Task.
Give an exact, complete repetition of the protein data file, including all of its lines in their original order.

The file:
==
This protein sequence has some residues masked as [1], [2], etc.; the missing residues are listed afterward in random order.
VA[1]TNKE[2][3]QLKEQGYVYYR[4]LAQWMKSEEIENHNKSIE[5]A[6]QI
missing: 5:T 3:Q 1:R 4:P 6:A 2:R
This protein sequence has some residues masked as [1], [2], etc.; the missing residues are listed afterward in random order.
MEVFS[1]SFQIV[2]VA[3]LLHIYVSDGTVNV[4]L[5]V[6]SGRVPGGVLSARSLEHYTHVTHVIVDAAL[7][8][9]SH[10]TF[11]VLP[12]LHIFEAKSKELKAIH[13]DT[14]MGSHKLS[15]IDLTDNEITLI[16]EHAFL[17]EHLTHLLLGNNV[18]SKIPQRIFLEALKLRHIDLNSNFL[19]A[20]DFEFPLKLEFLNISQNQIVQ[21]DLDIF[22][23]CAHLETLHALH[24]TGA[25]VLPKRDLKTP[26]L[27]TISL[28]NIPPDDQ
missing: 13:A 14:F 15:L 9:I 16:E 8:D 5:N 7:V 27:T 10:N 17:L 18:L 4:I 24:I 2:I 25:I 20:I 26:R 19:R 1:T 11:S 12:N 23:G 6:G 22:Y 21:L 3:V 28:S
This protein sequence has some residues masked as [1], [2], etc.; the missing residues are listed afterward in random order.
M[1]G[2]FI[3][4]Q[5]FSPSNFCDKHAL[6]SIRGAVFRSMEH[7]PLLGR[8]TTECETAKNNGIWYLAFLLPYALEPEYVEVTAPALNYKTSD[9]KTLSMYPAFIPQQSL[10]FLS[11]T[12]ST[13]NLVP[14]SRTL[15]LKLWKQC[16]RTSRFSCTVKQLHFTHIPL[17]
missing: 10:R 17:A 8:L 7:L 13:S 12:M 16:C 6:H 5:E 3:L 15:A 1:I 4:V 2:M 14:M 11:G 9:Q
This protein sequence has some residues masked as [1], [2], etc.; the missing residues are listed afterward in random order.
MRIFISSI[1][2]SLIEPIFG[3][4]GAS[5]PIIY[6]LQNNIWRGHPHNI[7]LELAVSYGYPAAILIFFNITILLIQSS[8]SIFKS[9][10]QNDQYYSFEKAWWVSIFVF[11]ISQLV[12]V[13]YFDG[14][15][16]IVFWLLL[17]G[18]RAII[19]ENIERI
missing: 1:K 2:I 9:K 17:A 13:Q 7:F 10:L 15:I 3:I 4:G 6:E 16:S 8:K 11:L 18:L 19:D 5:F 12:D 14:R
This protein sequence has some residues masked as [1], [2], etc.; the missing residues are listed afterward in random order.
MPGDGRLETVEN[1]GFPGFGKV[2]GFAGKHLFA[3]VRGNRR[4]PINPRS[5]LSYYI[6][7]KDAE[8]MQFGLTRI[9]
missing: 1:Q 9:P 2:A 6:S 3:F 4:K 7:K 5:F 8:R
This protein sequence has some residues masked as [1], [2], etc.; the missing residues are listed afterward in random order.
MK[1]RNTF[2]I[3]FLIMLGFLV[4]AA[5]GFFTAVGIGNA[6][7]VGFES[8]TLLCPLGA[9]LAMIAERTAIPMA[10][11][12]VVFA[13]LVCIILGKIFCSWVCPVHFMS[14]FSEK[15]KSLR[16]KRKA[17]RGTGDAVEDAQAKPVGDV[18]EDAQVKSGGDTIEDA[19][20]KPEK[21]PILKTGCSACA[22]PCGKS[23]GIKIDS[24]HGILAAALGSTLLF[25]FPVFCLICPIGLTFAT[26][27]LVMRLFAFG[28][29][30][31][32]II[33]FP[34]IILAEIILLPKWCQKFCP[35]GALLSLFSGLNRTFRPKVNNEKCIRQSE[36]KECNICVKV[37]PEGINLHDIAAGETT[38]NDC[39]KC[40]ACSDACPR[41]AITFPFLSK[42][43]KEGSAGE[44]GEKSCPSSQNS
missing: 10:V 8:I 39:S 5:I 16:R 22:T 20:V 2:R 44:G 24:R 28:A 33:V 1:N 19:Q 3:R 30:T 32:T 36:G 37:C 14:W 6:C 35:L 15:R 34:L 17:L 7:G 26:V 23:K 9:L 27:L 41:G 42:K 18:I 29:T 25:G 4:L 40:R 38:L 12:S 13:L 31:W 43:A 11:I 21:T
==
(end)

This protein sequence has some residues masked as [1], [2], etc.; the missing residues are listed afterward in random order.
VA[1]TNKE[2][3]QLKEQGYVYYR[4]LAQWMKSEEIENHNKSIE[5]A[6]QI
missing: 5:T 3:Q 1:R 4:P 6:A 2:R
This protein sequence has some residues masked as [1], [2], etc.; the missing residues are listed afterward in random order.
MEVFS[1]SFQIV[2]VA[3]LLHIYVSDGTVNV[4]L[5]V[6]SGRVPGGVLSARSLEHYTHVTHVIVDAAL[7][8][9]SH[10]TF[11]VLP[12]LHIFEAKSKELKAIH[13]DT[14]MGSHKLS[15]IDLTDNEITLI[16]EHAFL[17]EHLTHLLLGNNV[18]SKIPQRIFLEALKLRHIDLNSNFL[19]A[20]DFEFPLKLEFLNISQNQIVQ[21]DLDIF[22][23]CAHLETLHALH[24]TGA[25]VLPKRDLKTP[26]L[27]TISL[28]NIPPDDQ
missing: 13:A 14:F 15:L 9:I 16:E 8:D 5:N 7:V 27:T 10:N 17:L 18:L 4:I 24:I 2:I 25:I 20:I 26:R 19:R 1:T 11:S 12:N 23:G 6:G 22:Y 21:L 3:V 28:S
This protein sequence has some residues masked as [1], [2], etc.; the missing residues are listed afterward in random order.
M[1]G[2]FI[3][4]Q[5]FSPSNFCDKHAL[6]SIRGAVFRSMEH[7]PLLGR[8]TTECETAKNNGIWYLAFLLPYALEPEYVEVTAPALNYKTSD[9]KTLSMYPAFIPQQSL[10]FLS[11]T[12]ST[13]NLVP[14]SRTL[15]LKLWKQC[16]RTSRFSCTVKQLHFTHIPL[17]
missing: 10:R 17:A 8:L 7:L 13:S 12:M 16:C 6:H 5:E 3:L 15:A 1:I 4:V 2:M 14:M 11:G 9:Q
This protein sequence has some residues masked as [1], [2], etc.; the missing residues are listed afterward in random order.
MRIFISSI[1][2]SLIEPIFG[3][4]GAS[5]PIIY[6]LQNNIWRGHPHNI[7]LELAVSYGYPAAILIFFNITILLIQSS[8]SIFKS[9][10]QNDQYYSFEKAWWVSIFVF[11]ISQLV[12]V[13]YFDG[14][15][16]IVFWLLL[17]G[18]RAII[19]ENIERI
missing: 1:K 2:I 9:K 17:A 13:Q 7:F 10:L 15:I 3:I 4:G 6:E 16:S 8:K 11:L 18:L 19:D 5:F 12:D 14:R
This protein sequence has some residues masked as [1], [2], etc.; the missing residues are listed afterward in random order.
MPGDGRLETVEN[1]GFPGFGKV[2]GFAGKHLFA[3]VRGNRR[4]PINPRS[5]LSYYI[6][7]KDAE[8]MQFGLTRI[9]
missing: 1:Q 9:P 2:A 6:S 3:F 4:K 7:K 5:F 8:R
This protein sequence has some residues masked as [1], [2], etc.; the missing residues are listed afterward in random order.
MK[1]RNTF[2]I[3]FLIMLGFLV[4]AA[5]GFFTAVGIGNA[6][7]VGFES[8]TLLCPLGA[9]LAMIAERTAIPMA[10][11][12]VVFA[13]LVCIILGKIFCSWVCPVHFMS[14]FSEK[15]KSLR[16]KRKA[17]RGTGDAVEDAQAKPVGDV[18]EDAQVKSGGDTIEDA[19][20]KPEK[21]PILKTGCSACA[22]PCGKS[23]GIKIDS[24]HGILAAALGSTLLF[25]FPVFCLICPIGLTFAT[26][27]LVMRLFAFG[28][29][30][31][32]II[33]FP[34]IILAEIILLPKWCQKFCP[35]GALLSLFSGLNRTFRPKVNNEKCIRQSE[36]KECNICVKV[37]PEGINLHDIAAGETT[38]NDC[39]KC[40]ACSDACPR[41]AITFPFLSK[42][43]KEGSAGE[44]GEKSCPSSQNS
missing: 10:V 8:I 39:S 5:I 16:R 22:T 20:V 2:R 44:G 24:R 28:A 33:V 1:N 19:Q 3:R 30:T 32:T 36:G 37:C 14:W 6:C 35:L 15:R 34:L 17:L 7:G 26:V 23:K 9:L 27:L 41:G 42:K 18:I 29:T 25:G 4:L 40:R 38:L 12:S 13:L 31:W 43:A 11:I 21:T